‘One would have to have a heart of stone to read the death of little Nell without dissolving into tears…of laughter.’
Oscar Wilde said that, and he was right. I have just finished ‘The Old Curiosity Shop’ and it is now my least favourite Dickens’ novel. Nell’s death scene is incredibly sentimental and OTT, and the plot uses devices that I find uncomfortable, such as misunderstandings, and false imprisonment, as Nell’s young friend Kit is framed for a crime and narrowly escapes transportation to Australia. And while this may happen in other Dickens’ novels I can forgive them, as they have a happy ending.
The only thing that stopped me from losing it altogether (and Irish political leader Daniel O’Connell threw his copy out of a train window after bursting into tears at the finale, so I wouldn’t be the only one) is the nasty money lender who contrives to ruins Nell and her grandfather’s life ends up dead. That’s it. No other ray of sunshine. In fact, it gets worse after Nell’s death as her grandfather’s mind is broken, and unable to comprehend she is dead, he sits by her grave, waiting for her to come back, like Greyfriars Bobby. (please note- Although I use that reference, it now seems Greyfriars Bobby, the dog famed for sitting by its owner’s grave until it died, was in fact, a stray dog that just lived in a churchyard, and the whole story is made up, probably for Edinburgh tourism purposes.)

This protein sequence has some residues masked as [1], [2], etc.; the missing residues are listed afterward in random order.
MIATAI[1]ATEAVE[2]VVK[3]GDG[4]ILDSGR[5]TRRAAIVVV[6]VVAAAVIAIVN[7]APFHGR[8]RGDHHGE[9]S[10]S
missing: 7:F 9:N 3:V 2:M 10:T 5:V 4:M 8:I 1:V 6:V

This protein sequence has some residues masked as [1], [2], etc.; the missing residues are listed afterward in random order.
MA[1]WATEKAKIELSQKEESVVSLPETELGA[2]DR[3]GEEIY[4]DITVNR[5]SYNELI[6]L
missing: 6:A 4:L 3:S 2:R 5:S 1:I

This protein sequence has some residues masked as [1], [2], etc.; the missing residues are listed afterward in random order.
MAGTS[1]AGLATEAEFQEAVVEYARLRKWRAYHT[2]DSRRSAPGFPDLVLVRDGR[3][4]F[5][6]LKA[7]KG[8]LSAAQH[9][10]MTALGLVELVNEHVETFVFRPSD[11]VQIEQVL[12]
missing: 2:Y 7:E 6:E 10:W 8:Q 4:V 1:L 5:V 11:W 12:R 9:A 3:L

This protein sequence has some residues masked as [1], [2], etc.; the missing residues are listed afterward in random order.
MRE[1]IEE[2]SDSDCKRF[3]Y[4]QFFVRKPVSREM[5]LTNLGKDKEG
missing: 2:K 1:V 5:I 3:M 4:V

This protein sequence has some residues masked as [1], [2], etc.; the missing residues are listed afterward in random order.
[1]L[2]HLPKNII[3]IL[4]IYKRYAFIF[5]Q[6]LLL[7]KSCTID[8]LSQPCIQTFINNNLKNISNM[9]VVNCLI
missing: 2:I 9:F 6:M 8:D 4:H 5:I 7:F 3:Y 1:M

The overriding theme is children being made to age before their time, and the horrible feeling of knowing those who are supposed to look after you are weaker than you. At the start of the novel Nell already carries the burden of her grandfather and his gambling, without really knowing it, but then her security is truly shattered by the loss of their home, and they are forced to flee and live as beggars. I also found this uncomfortable as it had echoes of my own childhood (not the begging part), and dealing with parents who have severe mental health problems. All in all, not a fun read. I see no reason why Nell couldn’t have lived, maybe married someone nice they met on their journey, and grandpa could have just died.
I have also watched the most recent film version I could find, starring Derek Jacobi, as I really like him and wouldn’t know half the things I do about the ex-Crusader crime-solving monks of the middle ages if it weren’t for the TV series ‘Cadfael’, and I preferred it to the book. Firstly, it’s shorter, so less suffering of both Nell and myself, and secondly, it ends with her death, and we don’t have to cope with anything that happens after that.
So, if you’ve not got any Gaskell or Hardy handy, or you like your tragic novels to contain characters with funny names (Dick Swiveller, I kid you not), The Old Curiosity Shop is for you.